ctx.write("hello world!");
    ctx.end();

    // OR THIS!
    ctx.send("hello world!");

    // The line below reads the request body into a buffer up to 65536 bytes.
    // If the body exceeds 65536 bytes, an error will be thrown.

    const body = await ctx.read({limit: 65536});
    console.log("I got this message:", body.toString("utf8"));
};

API Gateway

The configuration file for the API gateway is written in TOML.

# Address to listen for other Flatend nodes on.
addr = "127.0.0.1:9000"

[[http]]
https = true # Enable/disable HTTPS support. Default is false.

# Domain(s) for HTTPS support. Ignored if https = false.
domain = "lithdew.net"
domains = ["a.lithdew.net", "b.lithdew.net"]

# Addresses to serve HTTP requests on.
# Default is :80 if https = false, and :443 if https = true.

addr = ":3000"
addrs = [":3000", ":4000", "127.0.0.1:9000"]

# Remove trailing slashes in HTTP route path? Default is true.
redirect_trailing_slash = true

# Redirect to the exact configured HTTP route path? Default is true.
redirect_fixed_path = true

[http.timeout]
read = "10s" # HTTP request read timeout. Default is 10s.
read_header = "10s" # HTTP request header read timeout. Default is 10s.
idle = "10s" # Idle connection timeout. Default is 10s.
write = "10s" # HTTP response write timeout. Default is 10s.
shutdown = "10s" # Graceful shutdown timeout. Default is 10s.

[http.min]
body_size = 1048576 # Min HTTP request body size in bytes.

[http.max]
header_size = 1048576 # Max HTTP request header size in bytes.
body_size = 1048576 # Max HTTP request body size in bytes.

# The route below serves the contents of the file 'config.toml' upon
# recipient of a 'GET' request at path '/'. The contents of the file
# are instructed to not be cached to the requester.

# By default, caching for static files that are served is enabled.
# Instead of a file, a directory may be statically served as well.

[[http.routes]]
path = "GET /"
static = "config.toml"
nocache = true

# The route below takes an URL route parameter ':id', and includes it
# in a request sent to any Flatend node we know that advertises
# themselves of handling the service 'a', 'b', or 'c'. The HTTP
# request body, query parameters, and headers are additionally
# sent to the node.

[[http.routes]]
path = "POST /:id"
services = ["a", "b", "c"]

Build from source

$ git clone https://github.com/lithdew/flatend.git && cd flatend
Cloning into 'flatend'...
remote: Enumerating objects: 290, done.
remote: Counting objects: 100% (290/290), done.
remote: Compressing objects: 100% (186/186), done.
remote: Total 1063 (delta 144), reused 231 (delta 97), pack-reused 773
Receiving objects: 100% (1063/1063), 419.83 KiB | 796.00 KiB/s, done.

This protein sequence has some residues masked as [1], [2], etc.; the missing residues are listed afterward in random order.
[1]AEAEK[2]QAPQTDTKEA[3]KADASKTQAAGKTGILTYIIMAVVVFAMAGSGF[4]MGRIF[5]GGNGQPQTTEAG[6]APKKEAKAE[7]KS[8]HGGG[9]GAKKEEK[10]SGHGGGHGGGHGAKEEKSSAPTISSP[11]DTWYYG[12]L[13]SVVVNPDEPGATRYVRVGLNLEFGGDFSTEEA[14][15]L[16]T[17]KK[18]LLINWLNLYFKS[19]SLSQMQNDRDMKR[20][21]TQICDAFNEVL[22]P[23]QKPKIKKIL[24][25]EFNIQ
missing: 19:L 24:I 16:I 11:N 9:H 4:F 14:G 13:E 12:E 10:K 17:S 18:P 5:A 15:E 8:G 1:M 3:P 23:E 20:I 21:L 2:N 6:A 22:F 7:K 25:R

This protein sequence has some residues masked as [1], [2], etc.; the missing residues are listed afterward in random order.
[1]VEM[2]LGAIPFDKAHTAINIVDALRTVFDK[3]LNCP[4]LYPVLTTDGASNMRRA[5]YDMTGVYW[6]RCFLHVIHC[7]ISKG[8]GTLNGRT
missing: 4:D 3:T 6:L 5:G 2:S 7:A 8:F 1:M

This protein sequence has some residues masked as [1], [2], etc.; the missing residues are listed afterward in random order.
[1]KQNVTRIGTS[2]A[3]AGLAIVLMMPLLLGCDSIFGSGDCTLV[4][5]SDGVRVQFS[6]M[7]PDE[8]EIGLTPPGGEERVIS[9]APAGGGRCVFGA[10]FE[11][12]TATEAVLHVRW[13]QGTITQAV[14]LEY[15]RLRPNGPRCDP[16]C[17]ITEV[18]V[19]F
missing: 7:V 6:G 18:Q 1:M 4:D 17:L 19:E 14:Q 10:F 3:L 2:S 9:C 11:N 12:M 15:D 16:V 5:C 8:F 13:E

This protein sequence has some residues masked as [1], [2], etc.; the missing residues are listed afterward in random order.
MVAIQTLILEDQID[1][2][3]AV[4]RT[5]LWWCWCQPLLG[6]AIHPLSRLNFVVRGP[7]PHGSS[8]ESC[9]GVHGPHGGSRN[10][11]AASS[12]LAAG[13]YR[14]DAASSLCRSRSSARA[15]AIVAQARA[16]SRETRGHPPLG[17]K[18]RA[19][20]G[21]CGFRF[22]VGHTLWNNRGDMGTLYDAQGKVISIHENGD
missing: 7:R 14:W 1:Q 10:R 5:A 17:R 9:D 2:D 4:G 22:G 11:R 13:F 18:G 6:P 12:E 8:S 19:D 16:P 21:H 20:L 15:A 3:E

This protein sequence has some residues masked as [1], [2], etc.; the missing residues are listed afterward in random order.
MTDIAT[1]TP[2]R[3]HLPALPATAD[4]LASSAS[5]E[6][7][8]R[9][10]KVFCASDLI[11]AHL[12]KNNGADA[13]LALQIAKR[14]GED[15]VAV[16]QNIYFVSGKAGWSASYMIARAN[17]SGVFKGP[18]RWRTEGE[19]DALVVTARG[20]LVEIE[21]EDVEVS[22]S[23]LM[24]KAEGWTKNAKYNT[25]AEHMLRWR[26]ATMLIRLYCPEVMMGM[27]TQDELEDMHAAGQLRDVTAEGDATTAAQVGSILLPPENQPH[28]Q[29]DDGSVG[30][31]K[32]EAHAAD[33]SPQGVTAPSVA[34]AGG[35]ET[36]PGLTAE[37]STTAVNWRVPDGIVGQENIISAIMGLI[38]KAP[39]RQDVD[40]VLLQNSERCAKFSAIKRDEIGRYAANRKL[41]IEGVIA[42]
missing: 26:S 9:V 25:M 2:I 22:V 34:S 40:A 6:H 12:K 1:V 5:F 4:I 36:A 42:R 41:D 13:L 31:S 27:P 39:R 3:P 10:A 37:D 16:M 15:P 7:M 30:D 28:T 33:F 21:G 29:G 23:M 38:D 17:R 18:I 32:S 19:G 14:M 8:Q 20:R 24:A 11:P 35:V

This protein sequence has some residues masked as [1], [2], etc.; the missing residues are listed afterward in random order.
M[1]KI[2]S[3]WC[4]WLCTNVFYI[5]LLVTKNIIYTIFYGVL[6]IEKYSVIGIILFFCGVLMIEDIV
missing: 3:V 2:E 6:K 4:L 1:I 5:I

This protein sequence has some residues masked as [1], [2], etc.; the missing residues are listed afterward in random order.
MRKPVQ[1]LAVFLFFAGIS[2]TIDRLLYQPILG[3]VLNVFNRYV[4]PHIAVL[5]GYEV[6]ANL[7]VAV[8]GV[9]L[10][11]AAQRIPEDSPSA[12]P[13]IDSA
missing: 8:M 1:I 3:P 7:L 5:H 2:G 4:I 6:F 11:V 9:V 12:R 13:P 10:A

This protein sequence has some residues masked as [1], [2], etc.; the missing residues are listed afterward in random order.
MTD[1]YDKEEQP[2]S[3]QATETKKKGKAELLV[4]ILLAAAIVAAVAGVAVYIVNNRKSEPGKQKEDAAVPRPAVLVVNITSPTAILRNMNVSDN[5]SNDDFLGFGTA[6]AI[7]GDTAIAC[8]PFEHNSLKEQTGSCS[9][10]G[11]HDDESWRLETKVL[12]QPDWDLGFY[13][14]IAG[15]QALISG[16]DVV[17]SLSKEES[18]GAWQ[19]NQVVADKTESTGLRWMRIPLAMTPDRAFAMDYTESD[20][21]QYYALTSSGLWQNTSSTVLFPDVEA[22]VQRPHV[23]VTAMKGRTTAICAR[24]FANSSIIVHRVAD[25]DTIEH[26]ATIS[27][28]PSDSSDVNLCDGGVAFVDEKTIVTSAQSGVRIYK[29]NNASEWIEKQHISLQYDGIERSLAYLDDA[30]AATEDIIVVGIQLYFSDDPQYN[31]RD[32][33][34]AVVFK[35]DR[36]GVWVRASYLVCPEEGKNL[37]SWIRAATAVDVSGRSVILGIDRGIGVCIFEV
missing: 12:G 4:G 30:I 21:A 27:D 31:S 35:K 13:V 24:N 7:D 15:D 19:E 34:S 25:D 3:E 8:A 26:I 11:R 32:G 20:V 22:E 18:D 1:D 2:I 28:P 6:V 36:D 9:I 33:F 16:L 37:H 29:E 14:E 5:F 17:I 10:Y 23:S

Resolving deltas: 100% (571/571), done.

$ go version
go version go1.14.4 linux/amd64

$ go build ./cmd/flatend

Showcase

Mask Demand Calculator – Helps you quickly calculate the amount of masks your household needs. Serving scraped RSS feeds with Flatend to more than 200K+ site visitors.

Help

Got a question? Either:

  1. Create an issue.
  2. Chat with us on Discord.

FAQ

Is flatend production-ready? Who uses flatend today?

flatend is still a heavy work-in-progress. That being said, it is being field tested with a few enterprise projects related to energy and IoT right now.

Deployments of flatend have also been made with a few hundred thousand visitors.

Will I be able to run flatend myself?

It was built from the start to allow for self-hosting on the cloud, on bare-metal servers, in Docker containers, on Kubernetes, etc. The cloud is your limit (see the pun I did there?).

I’m worried about vendor lock-in – what happens if flatend goes out of business?

flatend’s code is completely open in this single Github repository: there’s no funny business going on here.

The mission of flatend is to eliminate vendor lock-in and be agnostic to any kinds of hosting environments starting from day one. Also to be somewhat of a breath of fresh air to the existing low-code tools out there.

How does flatend compare to XXX?

flatend gives me enough flexibility as a developer to use the tools and deployment patterns I want, gives me the scalability/performance I need, and at the same time lets me be very productive in building products/services quick.

flatend amalgamates a lot of what I sort of wish I had while building roughly tens of hackathon projects and startup projects.

For example, in many cases I just want to spend two bucks a month knowing that the things I build can easily handle a load of thousands of request per second.

Using the API gateways pre-provided with flatend, I can easily build a system that supports that and rapidly prototype its business logic in NodeJS.

Who owns the code that I write in flatend, and the data that I and my users save in flatend?

You own the data and the code. All the code is MIT licensed, and strongly compliant with GDPR/CCPA as well.

All communication across microservices are fully-encrypted end-to-end using AES-256 Galois Counter Mode (GCM). Encryption keys are ephemeral and established per-session, and are established using a X25519 Diffie-Hellman handshake followed by a single pass of BLAKE-2b 256-bit.

Y’know, basically just a hyper-specific standard configuration setting of the Noise Protocol.

I have a 3rd party/legacy system that I need to use with my backend. Can I still use flatend?

flatend from the start was made to be agnostic to whichever databases, programming languages, tools, or hosting environments you choose to put it through.

At the end of the day, flatend is just a protocol. That being said, to use flatend with your system would require writing a sort of shim or SDK for it.

Reach out to us on Discord, maybe the system you are looking to support may be an integration point well worth providing a reference implementation for.

License

flatend, and all of its source code is released under the MIT License.